1. We had a pt. in our unit recently with HHNk and he had recently had an MI. I heard from someone that an MI can precipitate HHNK. Does anyone have an explanation for how this process happens? Also, the same patient had a triglyceride level of >17,000 (his blood was apparently thick like milk b/c the hyperlipidemia). I have no idea how his lipids got this high. Still reading about it. thanks for any explanations
  2. 2 Comments

  3. by   phiposurde
    for your first question about the mi. any process that increase the metabolism demand increase the demand on sugar.in that case patient with diabetes since they have difficulty producing the right amount of insulin won't be able to cope correctly. the body is a great machine but don't make a difference between an infection, a mi, a laceration, atrauma. the only info it receive:" dammage cells please activate repair system" it always use the same system. that's why anaphylactic shock and sepsis are in a way the same process but with different causes!!

    as for the sesond question,i found that possible explanation on the net. taking that this patient was propably alreay with high level. probably why he had an mi:
    "in dka, the low insulin levels combined with increased levels of catecholamines, cortisol and growth hormone will activate hormone-sensitive lipase, which will cause the breakdown of triglycerides and release of free fatty acids. the free fatty acids are taken up by the liver and converted to ketone bodies that are released into the circulation. the process of ketogenesis is stimulated by the increase in glucagon levels.5 this hormone will activate carnitine palmitoyltransferase i, an enzyme that allows free fatty acids in the form of coenzyme a to cross mitochondrial membranes after their esterification into carnitine. on the other side, esterification is reversed by carnitine palmitoyltransferase ii to form fatty acyl coenzyme a, which enters the -oxidative pathway to produce acetyl coenzyme a. most of the acetyl coenzyme a is used in the synthesis of -hydroxybutyric acid and acetoacetic acid, 2 relatively strong acids responsible for the acidosis in dka. "http://www.cmaj.ca/cgi/content/full/168/7/859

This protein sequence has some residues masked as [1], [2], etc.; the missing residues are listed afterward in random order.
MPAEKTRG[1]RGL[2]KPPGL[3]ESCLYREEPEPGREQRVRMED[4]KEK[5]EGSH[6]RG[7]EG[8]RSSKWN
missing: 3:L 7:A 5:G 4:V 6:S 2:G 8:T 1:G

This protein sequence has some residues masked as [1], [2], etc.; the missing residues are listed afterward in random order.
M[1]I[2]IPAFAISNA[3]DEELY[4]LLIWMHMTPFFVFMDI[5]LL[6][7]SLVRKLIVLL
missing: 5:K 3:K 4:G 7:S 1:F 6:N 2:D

hope i help.
  4. by   Burnt2
    Hmm; I don't know if that would explain a triglyceride level of 17,000; thats talking about ketogenesis and the release of amino acids that are then converted (and as far as I know triglycerides are 3 fatty acids and a carb, so that lab value does not reflect free fatty acids)

    thats insanely high - talk about emboli risk; I am completely clueless as to why he would have that high of a level; definitely some kind of endocrine disorder is involved?

    I did a little search, and all I found was that sometimes new onset diabetes can elevate them, along with alot of alcohol consumption (as well as the normal factors for elevated levels).

    A level of 17,000 is too high for that though.

    Did they redraw? What did his blood look like when they drew labs?